My alma mater, Wheaton College, was founded by abolitionist evangelicals in 1860 under the leadership of Jonathan Blanchard, an emblematic figure in mid-19th-century Northern evangelicalism. Blanchard was part of a generation of radical malcontents produced by the Second Great Awakening, a religious revival that had touched millions of American lives in the first half of the 19th century. He was a Presbyterian minister, a founder of several radical newspapers, and an antislavery agitator.

In the years before the Civil War, a connection between moralism and a concern for social justice was generally assumed among Northern evangelicals. They variously militated for temperance, humane treatment of the mentally disabled, and prison reform. But mainly they militated for the end of slavery.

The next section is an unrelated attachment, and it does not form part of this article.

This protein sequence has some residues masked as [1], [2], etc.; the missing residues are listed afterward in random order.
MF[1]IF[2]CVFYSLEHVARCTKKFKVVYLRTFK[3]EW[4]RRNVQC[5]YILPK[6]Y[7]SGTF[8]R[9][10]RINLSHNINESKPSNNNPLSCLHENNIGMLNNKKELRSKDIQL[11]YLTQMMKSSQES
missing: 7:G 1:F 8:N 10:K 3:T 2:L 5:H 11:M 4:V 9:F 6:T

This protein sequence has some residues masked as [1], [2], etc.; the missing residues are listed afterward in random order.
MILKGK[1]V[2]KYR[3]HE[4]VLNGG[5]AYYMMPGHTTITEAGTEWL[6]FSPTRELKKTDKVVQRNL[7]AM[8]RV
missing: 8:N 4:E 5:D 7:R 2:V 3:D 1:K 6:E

Indeed, Wheaton welcomed both African American and female students, and served as a stop on the Underground Railroad. In a history of the 39th Regiment of the Illinois Volunteer Infantry, the infantryman Ezra Cook recalled that “runaway slaves were perfectly safe in the College building, even when no attempt was made to conceal their presence.”Blanchard had explained his beliefs in an 1839 commencement address given at Oberlin College, titled “A Perfect State of Society.” He preached that “every true minister of Christ is a universal reformer, whose business it is, so far as possible, to reform all the evils which press on human concerns.” Elsewhere he argued that “slave-holding is not a solitary, but a social sin.” He added: “I rest my opposition to slavery upon the one-bloodism of the New Testament. All men are equal, because they are of one equal blood.”Durin